The riding partner, I mentioned earlier, is on his second set after going back to stainless. If funds permit, I am open to trying again. It was not a bad experience in anyway. Another buddy has swapped all bearings including derailleur pulley bearings and swears by it!!

That's all I got!

  • Can you expand on the "insignificant difference"? Maybe there are no more details to add, but could you detect any change in the riding/coasting/noise etc experience?
    – Mac
    Aug 8, 2011 at 23:56
  • Please do expand. I'm looking for specific details... I have to justify this as a purchase to my accountant... oops, my wife. :)
    – zenbike
    Aug 14, 2011 at 5:34
  • Since my only experience is using ceramic bearings is in my bottom bracket, coasting is not a factor. In terms of noise, there was no difference, meaning there was no noise. Now riding, this is perhaps the arena where there was an ever so slight smoother feel and maybe pushing the pedals required the most minute degree of less effort. For me the difference was only felt when the pedals were under pressure...either attacking or climbing.
    – GuyZee
    Aug 18, 2011 at 15:11

Since the current answers are very road specific, I'll give my take on it for the disciplines I know.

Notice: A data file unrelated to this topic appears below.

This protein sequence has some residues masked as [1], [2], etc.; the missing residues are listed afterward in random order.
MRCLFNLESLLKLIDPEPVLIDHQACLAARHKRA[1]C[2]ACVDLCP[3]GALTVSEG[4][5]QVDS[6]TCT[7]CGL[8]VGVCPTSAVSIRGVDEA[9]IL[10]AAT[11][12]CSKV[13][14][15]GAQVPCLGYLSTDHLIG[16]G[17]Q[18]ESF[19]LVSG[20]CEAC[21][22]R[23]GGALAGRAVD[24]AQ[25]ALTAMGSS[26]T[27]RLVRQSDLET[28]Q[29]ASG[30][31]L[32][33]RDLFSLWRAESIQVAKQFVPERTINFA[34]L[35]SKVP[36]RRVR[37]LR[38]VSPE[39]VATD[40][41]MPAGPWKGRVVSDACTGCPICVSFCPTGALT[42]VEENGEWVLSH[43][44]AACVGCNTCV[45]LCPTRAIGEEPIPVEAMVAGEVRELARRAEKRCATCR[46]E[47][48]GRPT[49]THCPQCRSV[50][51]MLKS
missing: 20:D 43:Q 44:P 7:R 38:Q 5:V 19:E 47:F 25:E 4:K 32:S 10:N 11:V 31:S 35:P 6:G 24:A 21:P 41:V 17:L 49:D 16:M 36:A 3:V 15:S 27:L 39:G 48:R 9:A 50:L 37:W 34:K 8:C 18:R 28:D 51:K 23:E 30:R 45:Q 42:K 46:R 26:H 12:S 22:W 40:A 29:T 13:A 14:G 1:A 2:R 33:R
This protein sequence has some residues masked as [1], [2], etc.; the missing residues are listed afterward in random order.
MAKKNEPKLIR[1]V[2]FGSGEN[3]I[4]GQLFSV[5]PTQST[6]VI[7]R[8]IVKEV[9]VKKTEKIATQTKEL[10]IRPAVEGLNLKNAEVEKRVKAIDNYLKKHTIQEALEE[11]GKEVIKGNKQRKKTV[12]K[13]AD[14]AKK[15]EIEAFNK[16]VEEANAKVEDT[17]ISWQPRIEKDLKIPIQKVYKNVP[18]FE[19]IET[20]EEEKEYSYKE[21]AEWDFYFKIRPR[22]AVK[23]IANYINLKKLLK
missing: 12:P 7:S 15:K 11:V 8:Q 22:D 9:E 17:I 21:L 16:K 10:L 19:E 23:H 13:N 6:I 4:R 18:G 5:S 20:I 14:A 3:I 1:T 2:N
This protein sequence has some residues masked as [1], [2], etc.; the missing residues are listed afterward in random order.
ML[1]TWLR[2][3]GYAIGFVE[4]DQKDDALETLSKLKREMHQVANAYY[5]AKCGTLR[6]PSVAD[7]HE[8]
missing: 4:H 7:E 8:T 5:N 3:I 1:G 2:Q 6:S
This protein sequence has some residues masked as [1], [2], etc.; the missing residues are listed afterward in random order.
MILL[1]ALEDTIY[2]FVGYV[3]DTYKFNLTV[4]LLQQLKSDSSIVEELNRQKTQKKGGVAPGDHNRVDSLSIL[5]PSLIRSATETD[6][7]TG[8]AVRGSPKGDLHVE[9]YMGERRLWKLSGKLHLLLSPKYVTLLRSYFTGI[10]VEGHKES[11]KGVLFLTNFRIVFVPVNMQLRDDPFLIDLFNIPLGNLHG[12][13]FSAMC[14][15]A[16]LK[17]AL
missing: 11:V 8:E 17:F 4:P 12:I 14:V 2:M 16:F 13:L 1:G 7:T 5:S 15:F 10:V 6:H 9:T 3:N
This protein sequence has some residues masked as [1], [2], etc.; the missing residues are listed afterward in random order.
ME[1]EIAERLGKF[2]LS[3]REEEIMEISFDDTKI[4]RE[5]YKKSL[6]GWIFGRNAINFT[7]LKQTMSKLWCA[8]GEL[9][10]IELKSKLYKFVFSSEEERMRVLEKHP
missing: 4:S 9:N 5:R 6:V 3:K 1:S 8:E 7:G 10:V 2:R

Downhilling can benefit from them because they deform less under load, so in theory last longer. But in practice BBs and hub bearings in this discipline tend to fail from corrosion brought on by failed seals, and although ceramic bearings won't rust - the race will. The lower shock load isn't an issue due to long travel suspension.

For trials it really depends on how much of weight-weeny/rich you are. Ceramic bearings weigh far less than steel ones, so there's an instant benefit there. But, ceramic bearings are much less resistant to shock load so they will shatter, and because trials bike's are rigid, this will happen quickly.


The material that the bearings are made of is only one piece of the whole mechanical package. I've worked on bikes in the shop that had ceramic BB's and all sorts of steel. From a material point of view, ceramic has the possibility to be better, but as others have noted, you pay a large premium...and often they may not be the best anyway.